For the civilian populations living abroad, therefore, these faraway conflicts are more than mere distractions: they are an opportunity for catharsis. They offer the fleeting possibility of escaping the existential angst of an atomised life lived under the automatism of modernity, and for feeling a sense of unity, purity and spiritual community forged in the virtual fires of war — all from the safety and comfort of their digital devices. As Ernst Jünger wrote in an often-overlooked monograph War as an Inner Experience, “action in itself is nothing, conviction is everything” — and the lost mimetic souls of hypermodernity epitomise it.
But not only are these wars co-opted by the global masses seeking transcendence; they are also simultaneously internalised and instrumentalised by the establishments in foreign countries to buttress and justify their political regimes. Where civilian populations’ ontological insecurity stems from an essential need for meaning and permanence, the ruling classes suffer from an additional insecurity that is rooted in the need to legitimise their power (even to themselves) in a world where all institutional authority is increasingly doubted.
Modern statehood is predicated on political regimes, all of which, whether we are conscious of this or not, legitimise themselves according to modern ideologies that claim to be liberating and righteous. Even as modern universalist ideologies such as liberalism and Islamism dismiss each other as tyrannical and unjust, both these state ideologies, in different ways, profess to transform the world for the better by eliminating oppression as such.
Within the framework offered by globalised social justice, modern entities such as Ukraine, Israel and Palestine are removed from their concrete territorial contexts and transformed into pet projects and ideological proxies by different foreign actors. Ukraine thus becomes existential to the United States, even though the fate of Ukraine will never have a decisive impact on America’s national interest or the collective interest of Americans. Israel’s cause, meanwhile, is forever identified with the post-war liberal international order and the triumph over National Socialism: our commitment to it must thus remain sacrosanct and unwavering. Because the North Atlantic establishment essentialises liberal internationalism as part of its institutional identity, both Ukraine and Israel become places where Western political leaders can fight against the disintegration of the liberal order and hence baptise themselves in the cathartic waters of foreign wars.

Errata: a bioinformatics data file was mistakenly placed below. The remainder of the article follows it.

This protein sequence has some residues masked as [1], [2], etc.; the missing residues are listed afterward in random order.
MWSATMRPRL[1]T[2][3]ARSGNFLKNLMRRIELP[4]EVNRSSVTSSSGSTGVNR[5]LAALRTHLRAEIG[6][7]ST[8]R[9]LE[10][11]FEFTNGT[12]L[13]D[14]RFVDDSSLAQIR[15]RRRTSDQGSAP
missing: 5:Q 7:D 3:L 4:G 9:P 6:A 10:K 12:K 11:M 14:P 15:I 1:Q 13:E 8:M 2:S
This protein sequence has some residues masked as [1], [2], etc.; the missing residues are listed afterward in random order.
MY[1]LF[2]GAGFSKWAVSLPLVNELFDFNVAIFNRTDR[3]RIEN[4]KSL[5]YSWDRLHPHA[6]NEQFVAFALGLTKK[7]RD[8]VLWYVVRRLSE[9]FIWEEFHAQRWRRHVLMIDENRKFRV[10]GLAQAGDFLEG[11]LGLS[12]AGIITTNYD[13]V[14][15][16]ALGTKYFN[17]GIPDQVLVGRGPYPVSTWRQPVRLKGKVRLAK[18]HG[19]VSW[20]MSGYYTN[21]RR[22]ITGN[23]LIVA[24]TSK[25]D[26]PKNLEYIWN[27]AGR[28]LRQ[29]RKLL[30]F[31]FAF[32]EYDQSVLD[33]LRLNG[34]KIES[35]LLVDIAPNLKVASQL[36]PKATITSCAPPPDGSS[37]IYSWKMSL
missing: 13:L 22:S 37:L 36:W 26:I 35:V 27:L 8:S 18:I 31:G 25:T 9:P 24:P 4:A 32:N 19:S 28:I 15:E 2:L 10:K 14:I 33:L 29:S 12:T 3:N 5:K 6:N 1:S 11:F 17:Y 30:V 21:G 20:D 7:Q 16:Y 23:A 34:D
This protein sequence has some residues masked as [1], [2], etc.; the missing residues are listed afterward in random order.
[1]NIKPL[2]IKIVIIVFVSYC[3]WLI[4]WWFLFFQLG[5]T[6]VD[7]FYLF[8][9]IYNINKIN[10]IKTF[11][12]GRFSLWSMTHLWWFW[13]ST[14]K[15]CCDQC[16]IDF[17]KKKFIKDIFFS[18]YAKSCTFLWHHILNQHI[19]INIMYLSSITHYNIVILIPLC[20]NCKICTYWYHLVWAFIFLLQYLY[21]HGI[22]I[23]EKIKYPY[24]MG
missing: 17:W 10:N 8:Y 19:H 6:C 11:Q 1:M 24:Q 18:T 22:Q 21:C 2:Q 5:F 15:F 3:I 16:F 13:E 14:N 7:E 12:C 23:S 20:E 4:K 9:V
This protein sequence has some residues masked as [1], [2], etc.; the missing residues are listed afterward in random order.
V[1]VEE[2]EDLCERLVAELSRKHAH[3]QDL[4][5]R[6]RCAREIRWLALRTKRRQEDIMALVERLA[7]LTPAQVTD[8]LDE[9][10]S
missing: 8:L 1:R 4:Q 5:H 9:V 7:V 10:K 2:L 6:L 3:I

Similarly, to the vanguard of the Islamic Republic in Iran backing Hezbollah (or the Muslim Brotherhood revolutionaries backing Hamas), “Palestine” has for years symbolised what Ukraine now represents to the Atlanticist elites in the West: the physical embodiment of a world-transforming “cause” and the symbol for a self-righteous ideology animated by eliminating suffering, imperialism and exploitation. In both cases, the ideological proxies become the scene for a Last Judgement, a Rapture based on a highly religious framing about innocence and transgression, purity and stain. Each ruling class sees displaying solidarity and support — whether for Ukraine and Israel or Palestine — as a test for moral purity, and victory takes on an existential and millenarian meaning, signalling the final unveiling of history to justice and salvation.